Identifying the unknown

Clark County Coroner's Office uses Web to put a name with a face


But rather than posting the post-mortem photo, the National Center for Missing and Exploited Children stepped in and, using their technology, was able to convert the identification photo into an image that made it look like the girl was alive and playing. "That was invaluable for us in this particular case, because it allowed us to take this 'rendering' and post it on the mobile billboards driven down the Las Vegas strip while distributing fliers," explains Murphy.

The Tulare detective, having received the missing person's report, contacted the Reno (Nevada) Police Department, who then directed him to the Las Vegas Unidentified Web site. Seeing a resemblance in the posted photo, the detective went to the grandmother who made the report. After viewing the image online, she made an immediate identification of the child.

"The grandmother not only identified the little girl, but also identified the coat she was wearing noting that she had bought it for the girl as a Christmas present," recalls Murphy. Within six weeks of discovering Jane "Cordova" Doe's body, she was identified as Crystal Figueroa and reunited with her grandmother.

Building a network

Because of successes like the Jane "Cordova" Doe case, the backlash against the site has stopped, and some of those agencies that were very critical of Clark County initially have asked for help in developing similar Web sites, notes Murphy.

"When we started getting phone calls asking, 'Can you help us create a Web site because we heard you were solving cases?' it was certainly a validation that we were doing the right thing after all," he says.

Some agencies call with specific questions about disclaimers used, methods or step-by-step development processes. Other departments inquire about the success of the site and whether or not it would be a good investment.

Clark County has assisted Maricopa County, Arizona, and Ontario, Canada, agencies, among others, in site development. Currently there are 38 unidentified deceased persons sites on the Web, with the development of a national Web site a strong possibility in the near future.

"Our goal would be to offer families a one-stop site," explains Murphy, who notes that the National Association of Medical Examiners is currently working with the Institute of Justice on this project. This site would utilize the national database of unidentified deceased, which also is currently under development.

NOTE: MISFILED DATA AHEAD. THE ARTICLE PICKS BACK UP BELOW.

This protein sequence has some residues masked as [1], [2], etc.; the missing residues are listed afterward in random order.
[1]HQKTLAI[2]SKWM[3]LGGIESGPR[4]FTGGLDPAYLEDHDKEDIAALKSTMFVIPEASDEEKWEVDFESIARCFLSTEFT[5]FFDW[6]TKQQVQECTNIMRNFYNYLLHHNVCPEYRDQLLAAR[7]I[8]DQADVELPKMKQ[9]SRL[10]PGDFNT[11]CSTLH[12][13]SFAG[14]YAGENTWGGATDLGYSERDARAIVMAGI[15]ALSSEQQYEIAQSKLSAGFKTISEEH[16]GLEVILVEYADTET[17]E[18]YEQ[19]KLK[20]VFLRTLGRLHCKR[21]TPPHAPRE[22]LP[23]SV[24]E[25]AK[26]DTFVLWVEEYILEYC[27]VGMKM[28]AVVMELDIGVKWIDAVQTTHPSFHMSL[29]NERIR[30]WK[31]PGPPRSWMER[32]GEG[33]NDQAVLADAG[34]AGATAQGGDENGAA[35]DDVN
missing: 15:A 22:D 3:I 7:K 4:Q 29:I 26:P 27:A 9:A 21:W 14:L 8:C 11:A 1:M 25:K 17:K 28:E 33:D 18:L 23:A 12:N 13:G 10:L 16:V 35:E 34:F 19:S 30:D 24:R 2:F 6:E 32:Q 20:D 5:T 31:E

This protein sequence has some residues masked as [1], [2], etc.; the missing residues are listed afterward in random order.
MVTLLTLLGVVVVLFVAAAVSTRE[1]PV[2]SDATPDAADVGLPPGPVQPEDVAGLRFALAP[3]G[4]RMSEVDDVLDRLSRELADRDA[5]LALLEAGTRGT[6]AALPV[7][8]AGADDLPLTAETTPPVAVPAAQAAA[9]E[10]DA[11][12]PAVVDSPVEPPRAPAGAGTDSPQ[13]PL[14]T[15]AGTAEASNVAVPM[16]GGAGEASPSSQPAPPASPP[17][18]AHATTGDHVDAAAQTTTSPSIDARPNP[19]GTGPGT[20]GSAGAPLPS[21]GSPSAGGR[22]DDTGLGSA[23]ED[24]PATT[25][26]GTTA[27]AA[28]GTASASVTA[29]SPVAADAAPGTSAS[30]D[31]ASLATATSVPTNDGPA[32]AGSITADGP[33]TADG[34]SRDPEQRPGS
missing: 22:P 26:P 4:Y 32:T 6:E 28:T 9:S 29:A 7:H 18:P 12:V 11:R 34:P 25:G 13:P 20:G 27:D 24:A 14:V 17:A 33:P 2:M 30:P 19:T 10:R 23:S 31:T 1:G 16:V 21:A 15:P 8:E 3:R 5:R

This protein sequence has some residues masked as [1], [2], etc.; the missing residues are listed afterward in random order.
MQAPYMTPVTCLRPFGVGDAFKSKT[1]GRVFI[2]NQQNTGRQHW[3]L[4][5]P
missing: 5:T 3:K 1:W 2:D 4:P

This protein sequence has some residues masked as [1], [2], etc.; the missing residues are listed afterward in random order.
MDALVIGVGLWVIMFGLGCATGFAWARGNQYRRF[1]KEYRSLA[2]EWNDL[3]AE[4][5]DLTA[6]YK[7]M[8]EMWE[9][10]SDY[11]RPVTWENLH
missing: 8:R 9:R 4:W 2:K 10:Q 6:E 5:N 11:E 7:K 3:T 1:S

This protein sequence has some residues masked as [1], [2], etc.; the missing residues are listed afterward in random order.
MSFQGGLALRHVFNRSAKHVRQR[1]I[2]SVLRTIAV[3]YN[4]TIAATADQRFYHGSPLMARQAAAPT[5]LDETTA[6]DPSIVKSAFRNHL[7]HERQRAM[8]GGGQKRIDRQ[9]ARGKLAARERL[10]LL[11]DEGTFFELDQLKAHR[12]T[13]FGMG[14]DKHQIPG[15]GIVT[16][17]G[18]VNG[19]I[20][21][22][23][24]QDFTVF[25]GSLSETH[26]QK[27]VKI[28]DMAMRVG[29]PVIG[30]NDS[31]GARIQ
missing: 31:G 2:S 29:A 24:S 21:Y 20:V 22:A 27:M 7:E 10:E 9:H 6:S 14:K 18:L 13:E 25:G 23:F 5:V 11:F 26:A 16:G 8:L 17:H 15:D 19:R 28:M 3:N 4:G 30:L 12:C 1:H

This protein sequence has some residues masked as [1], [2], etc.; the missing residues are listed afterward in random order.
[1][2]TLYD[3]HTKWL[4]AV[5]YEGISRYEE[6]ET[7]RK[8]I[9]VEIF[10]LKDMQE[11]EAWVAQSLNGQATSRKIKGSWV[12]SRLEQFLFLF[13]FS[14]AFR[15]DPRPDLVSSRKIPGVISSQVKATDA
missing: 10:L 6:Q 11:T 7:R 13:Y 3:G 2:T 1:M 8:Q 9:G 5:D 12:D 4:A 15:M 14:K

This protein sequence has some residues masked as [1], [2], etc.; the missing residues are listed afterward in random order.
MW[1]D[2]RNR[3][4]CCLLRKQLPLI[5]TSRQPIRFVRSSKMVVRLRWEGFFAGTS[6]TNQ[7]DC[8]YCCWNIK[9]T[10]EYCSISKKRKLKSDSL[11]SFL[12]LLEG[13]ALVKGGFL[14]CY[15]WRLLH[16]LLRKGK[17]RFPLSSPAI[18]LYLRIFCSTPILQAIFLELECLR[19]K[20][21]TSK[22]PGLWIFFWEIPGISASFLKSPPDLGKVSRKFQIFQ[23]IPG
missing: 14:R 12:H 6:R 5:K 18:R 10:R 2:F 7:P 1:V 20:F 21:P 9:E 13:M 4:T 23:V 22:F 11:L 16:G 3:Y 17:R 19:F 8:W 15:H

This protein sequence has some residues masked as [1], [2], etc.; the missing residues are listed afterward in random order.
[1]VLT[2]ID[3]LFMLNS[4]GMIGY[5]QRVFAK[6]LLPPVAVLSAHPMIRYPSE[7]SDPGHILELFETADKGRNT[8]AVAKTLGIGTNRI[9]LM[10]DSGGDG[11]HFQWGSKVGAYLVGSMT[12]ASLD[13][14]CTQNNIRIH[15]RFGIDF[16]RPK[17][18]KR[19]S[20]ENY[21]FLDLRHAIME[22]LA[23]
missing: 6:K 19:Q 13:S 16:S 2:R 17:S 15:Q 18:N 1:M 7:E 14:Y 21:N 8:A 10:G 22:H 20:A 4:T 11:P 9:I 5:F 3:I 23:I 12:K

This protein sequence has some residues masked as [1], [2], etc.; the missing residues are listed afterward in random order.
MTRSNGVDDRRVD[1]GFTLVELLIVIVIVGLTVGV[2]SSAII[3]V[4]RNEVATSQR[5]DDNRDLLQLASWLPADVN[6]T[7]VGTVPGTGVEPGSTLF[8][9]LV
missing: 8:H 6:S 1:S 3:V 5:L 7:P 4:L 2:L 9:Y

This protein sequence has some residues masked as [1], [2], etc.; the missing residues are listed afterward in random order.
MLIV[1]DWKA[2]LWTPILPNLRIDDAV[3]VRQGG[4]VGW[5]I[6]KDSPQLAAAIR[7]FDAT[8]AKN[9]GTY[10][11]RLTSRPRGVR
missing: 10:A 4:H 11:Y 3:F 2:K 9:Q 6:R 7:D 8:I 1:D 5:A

Because of the allure of Las Vegas — popular vacation destination, notoriety of the "CSI" television series, etc. — the Clark County Coroner's site has received solid traffic. "Media exposure has been good for us," says Murphy. "We estimate about 1,500 hits on our site each month, and have had more than 1 million hits since the site was launched."

Other unknown deceased sites have not seen this type of traffic. Many times families searching for loved ones stumble across these sites through Google searches or links. Volunteer organizations, such as the Doe Network, also direct families to informational Web sites.

"We're fortunate because people have a tendency to go to sites about Vegas," explains Murphy. "But the truth is everybody should have an opportunity to have that exposure. It shouldn't be that the family just has to know where to look."

Since Jane "Arroyo Grande" Doe's discovery in 1980, there have been three near identifications. But yet today, she remains unidentified.

"The thing I'm sad about is we still haven't identified Jane 'Arroyo Grande' Doe," comments Murphy. "There is someone, somewhere missing a teenage girl, and I know where she is.

"I think what you have to accept is it doesn't always happen right then. You don't pick the time; it picks the time. So I believe that she will be identified, but look at the good that came out of that process — all the other people who have been identified."

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